Sunday, September 28, 2008

Madame Mirage Vol 1 Trade & All Star Batman and Robin #10

Madame Mirage Vol. 1 Trade Paperback
Story by Paul Dini
Art by Kenneth Rocafort
Published by Top Cow

The story of murder, intrigue and revenge with superpowers, this is Madame Mirage. "Mirage" takes place in a world where superheroes are man-made creations through the advances in technology or bio-engineering to turn people into metahumans and metahumans into gods. Though when there are heroes, there must be villains. As people took advantage of the mega-tech for personal gain, the technology was banned, the superheroes became outlawed and the real outlaws went underground.

Aggressive Solutions Int. or A.S.I., is run by a cabal of villain groups. To the people, they are some kind of Los Angeles-based public relations firm or trouble-shooting agency. In reality, they are a front for a gang of powerful villains. All has gone well, until A.S.I. finds itself as a target of a relentless and violent vendetta by the mysterious woman calling herself Madame Mirage.
Paul Dini pitched the idea of Madame Mirage seven years prior to the first issue of the book. The early concept was pitched to an internet animation studio, where they wanted an action-driven femme fatale series. However, the studio had already gone out of business the weekend following the meeting. Following that, Dini put the Mirage pitch in the sketchbook where it remained for years until Jim McLauchlin came on board at Top Cow as an editor, and was interested in creating a new series about a tough new heroine and contacting Paul Dini. He brought back the Mirage concept, updated it because of how many years since the first pitch, and finally he started scripting the stories.

Dini compares Mirage to pulp hero The Shadow with a hint of Zatanna. Mirage employs various degrees of superpowers including mind control, "magic" and shape shifting in order to confound and destroy her enemies. To the point where she confronts an enemy, it is unknown what she will do or use to attack. It is worth noting that Madame Mirage and her visual appearance is based on his wife, Misty Lee, who is a magician and illusionist. The other thing about Mirage is that she has a younger sister named Harper, who acts as her backup on these missions against the A.S.I.

There is a plethora of twists and turns in this book that makes this title worthy to reckoned with. Some of which I don't care to mention because they would ruin a lot, including issue three in which we learn Mirage's origin. The action is superb and never dull. The book feels like a non-stop chase with Mirage just one step ahead of the bad guys. Dini weaves a tale of espionage and intrigue that we have not seen in comics in quite some time. Despite Dini's kid-friendly past with his DC superhero shows, Mirage is a book intended for mature readers with a climax that rivals "Kill Bill". Rocafort's art is simply ravishing. Madame Mirage will keep you guessing until the very end! The Volume 1 trade is the first story arc, but there will be another one coming out next year. Along with the issues, the extras are frosting on the cake. It has a cover gallery by Rocafort and variant covers by Greg Horn as well as initial sketch designs by Dini and Rocafort. It would be a crying shame for anybody to not pick up this collection if you missed out the first time around.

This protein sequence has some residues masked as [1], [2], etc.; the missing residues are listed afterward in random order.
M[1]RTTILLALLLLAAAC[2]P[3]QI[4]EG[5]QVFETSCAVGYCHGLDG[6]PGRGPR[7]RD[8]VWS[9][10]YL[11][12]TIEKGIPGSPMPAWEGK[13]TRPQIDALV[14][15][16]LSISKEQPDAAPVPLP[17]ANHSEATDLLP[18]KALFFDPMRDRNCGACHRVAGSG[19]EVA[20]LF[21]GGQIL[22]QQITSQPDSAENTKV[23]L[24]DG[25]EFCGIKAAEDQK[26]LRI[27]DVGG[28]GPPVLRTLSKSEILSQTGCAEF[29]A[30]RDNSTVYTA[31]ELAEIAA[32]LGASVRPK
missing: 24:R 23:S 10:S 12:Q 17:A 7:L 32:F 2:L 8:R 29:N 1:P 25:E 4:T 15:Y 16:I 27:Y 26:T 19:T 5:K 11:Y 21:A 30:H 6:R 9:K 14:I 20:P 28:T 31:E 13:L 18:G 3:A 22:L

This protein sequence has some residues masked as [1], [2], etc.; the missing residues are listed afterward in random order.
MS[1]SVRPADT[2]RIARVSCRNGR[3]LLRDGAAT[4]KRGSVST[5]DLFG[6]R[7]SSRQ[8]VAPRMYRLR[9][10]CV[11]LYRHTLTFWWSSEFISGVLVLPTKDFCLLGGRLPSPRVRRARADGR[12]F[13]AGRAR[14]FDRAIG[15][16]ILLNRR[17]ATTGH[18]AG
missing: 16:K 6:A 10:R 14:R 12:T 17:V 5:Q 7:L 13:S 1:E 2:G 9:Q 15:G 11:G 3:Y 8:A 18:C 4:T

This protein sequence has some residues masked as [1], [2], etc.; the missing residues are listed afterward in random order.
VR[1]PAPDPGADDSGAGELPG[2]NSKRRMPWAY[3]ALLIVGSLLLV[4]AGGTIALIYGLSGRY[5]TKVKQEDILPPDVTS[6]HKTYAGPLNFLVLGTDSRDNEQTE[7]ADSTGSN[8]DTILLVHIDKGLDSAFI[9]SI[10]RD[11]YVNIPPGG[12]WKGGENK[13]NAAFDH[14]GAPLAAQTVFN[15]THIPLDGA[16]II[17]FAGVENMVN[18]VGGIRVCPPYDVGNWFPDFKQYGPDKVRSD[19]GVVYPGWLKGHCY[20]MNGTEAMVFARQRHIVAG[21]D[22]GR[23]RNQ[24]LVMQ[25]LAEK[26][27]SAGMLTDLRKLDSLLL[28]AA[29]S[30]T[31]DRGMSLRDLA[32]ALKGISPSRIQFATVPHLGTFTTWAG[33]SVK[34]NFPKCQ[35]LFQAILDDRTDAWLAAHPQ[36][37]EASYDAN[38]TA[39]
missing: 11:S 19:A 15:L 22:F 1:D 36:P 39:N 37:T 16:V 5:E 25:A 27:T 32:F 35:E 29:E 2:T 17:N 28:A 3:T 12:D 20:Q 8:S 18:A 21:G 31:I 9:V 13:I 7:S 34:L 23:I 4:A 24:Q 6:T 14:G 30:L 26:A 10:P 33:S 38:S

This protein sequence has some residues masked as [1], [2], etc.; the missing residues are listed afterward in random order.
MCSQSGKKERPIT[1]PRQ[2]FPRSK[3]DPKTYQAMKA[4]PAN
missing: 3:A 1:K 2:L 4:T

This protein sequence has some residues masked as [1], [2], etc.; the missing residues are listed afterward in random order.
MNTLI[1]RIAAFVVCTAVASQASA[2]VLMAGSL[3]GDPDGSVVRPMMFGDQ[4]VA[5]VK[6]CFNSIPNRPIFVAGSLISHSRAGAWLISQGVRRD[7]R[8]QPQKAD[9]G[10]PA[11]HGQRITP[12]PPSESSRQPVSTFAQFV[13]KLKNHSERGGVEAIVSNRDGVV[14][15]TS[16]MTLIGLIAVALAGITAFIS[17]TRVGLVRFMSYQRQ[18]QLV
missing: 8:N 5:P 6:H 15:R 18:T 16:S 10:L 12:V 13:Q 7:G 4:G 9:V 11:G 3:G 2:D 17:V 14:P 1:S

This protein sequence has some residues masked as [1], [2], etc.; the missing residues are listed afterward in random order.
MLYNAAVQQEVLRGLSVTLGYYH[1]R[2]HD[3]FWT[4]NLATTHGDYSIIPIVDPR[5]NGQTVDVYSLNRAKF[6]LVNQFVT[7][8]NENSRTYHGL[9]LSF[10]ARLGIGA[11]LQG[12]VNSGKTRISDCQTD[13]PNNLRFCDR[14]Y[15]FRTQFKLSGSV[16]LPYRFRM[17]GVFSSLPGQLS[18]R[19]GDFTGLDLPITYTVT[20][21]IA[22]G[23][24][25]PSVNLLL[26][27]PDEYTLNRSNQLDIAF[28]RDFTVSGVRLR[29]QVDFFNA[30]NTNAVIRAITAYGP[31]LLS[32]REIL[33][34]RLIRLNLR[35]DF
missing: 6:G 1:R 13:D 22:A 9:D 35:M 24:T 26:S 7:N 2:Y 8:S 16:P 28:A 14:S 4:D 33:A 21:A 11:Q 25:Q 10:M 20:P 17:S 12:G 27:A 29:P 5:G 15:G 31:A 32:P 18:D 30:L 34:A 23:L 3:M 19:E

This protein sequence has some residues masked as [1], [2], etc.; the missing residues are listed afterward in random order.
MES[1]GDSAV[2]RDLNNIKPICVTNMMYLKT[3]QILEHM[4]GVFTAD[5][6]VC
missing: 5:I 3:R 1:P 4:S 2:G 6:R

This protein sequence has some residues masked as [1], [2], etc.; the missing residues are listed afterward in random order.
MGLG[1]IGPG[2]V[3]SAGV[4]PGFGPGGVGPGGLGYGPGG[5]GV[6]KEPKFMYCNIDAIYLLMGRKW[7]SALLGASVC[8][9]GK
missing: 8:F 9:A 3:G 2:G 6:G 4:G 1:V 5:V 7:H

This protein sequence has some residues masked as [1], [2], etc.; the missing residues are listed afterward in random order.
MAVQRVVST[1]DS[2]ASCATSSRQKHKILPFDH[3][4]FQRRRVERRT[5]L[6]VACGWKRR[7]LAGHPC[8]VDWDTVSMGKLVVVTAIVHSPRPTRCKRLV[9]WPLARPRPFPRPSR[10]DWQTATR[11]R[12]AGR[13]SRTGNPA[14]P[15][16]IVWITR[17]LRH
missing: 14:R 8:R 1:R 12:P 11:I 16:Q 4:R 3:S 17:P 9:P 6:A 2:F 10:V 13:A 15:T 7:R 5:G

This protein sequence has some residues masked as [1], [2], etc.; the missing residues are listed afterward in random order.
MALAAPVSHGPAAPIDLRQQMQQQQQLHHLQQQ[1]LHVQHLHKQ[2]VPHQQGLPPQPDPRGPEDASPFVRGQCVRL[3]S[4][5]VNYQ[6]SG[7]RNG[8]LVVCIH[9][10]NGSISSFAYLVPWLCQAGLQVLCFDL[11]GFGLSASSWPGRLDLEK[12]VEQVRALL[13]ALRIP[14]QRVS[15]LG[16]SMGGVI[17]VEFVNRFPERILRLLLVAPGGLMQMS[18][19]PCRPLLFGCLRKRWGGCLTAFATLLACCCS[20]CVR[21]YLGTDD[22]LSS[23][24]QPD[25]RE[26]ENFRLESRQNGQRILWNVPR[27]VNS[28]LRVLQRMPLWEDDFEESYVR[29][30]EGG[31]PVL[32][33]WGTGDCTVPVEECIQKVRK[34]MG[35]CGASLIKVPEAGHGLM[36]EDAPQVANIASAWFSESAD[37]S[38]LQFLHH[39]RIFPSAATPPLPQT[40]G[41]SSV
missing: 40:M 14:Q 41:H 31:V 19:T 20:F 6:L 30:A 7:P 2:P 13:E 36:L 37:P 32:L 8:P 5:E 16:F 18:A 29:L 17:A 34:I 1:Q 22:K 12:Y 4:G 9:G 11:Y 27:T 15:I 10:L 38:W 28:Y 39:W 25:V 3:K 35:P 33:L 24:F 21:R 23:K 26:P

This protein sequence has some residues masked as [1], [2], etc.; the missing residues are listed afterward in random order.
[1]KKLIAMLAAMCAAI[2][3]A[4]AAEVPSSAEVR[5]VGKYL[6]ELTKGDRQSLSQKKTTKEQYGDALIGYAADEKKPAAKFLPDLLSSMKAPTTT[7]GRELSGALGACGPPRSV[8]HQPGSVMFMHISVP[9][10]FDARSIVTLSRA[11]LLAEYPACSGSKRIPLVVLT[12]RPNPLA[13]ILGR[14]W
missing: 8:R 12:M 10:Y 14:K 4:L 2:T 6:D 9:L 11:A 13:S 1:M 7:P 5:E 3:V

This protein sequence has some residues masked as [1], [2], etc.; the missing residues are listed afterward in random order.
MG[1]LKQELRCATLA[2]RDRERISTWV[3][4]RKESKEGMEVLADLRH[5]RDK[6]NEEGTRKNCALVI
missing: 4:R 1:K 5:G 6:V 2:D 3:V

I'm the minority here when I claim I actually like this book. Sure, it's Sin City dialogue coming out of Gotham City's mouth, but I think the "All Star Batman" brand is merely misunderstood.
I have read quite a few interviews with authors, and being a aspiring writer myself I agree, some writers will sell rights to Hollywood for treatment of their material for the cash and for good reason. What do they care if Hollywood butchers it or not? It doesn't change the book, it will always be the same. If anything, it might generate more of an audience for the writer. And as for everyone stating that All Star Bats here isn't worth burning because it's not even worth a match, it's because its not Batman, well, its not suppose to be. If you want the Batman you know and love, just read that. Who wants to just see the same old? I compare it a lot to cover songs. I'm a sucker for a good cover song because I want to see someone else take on a song I may, or may not, already like. Its not the original, but I was never expecting the original in the first place. On that note, not all is lost as Jim Lee continues to give his all on this book. He's given multiple double-page spreads and splash pages to flex his artist muscle and, as always, nails them out of the park. Just like the best artists in the industry, Jim Lee delivers iconic images that pop off the page once his artist team of Scott Williams and Alex Sinclair get a hold of his work. It's just a shame that a Jim Lee and company drawn comic comes so rarely these days because I can never get enough of them. Some of my personal favorites from this month are the image of Batman holding a beaten Catwoman as well as Batman and Robin hitching a ride on a speeding train and to top it off, a touching moment between Jim Gordon and his daughter. That's just some "this is what comics are about" moments that this title is capable of.

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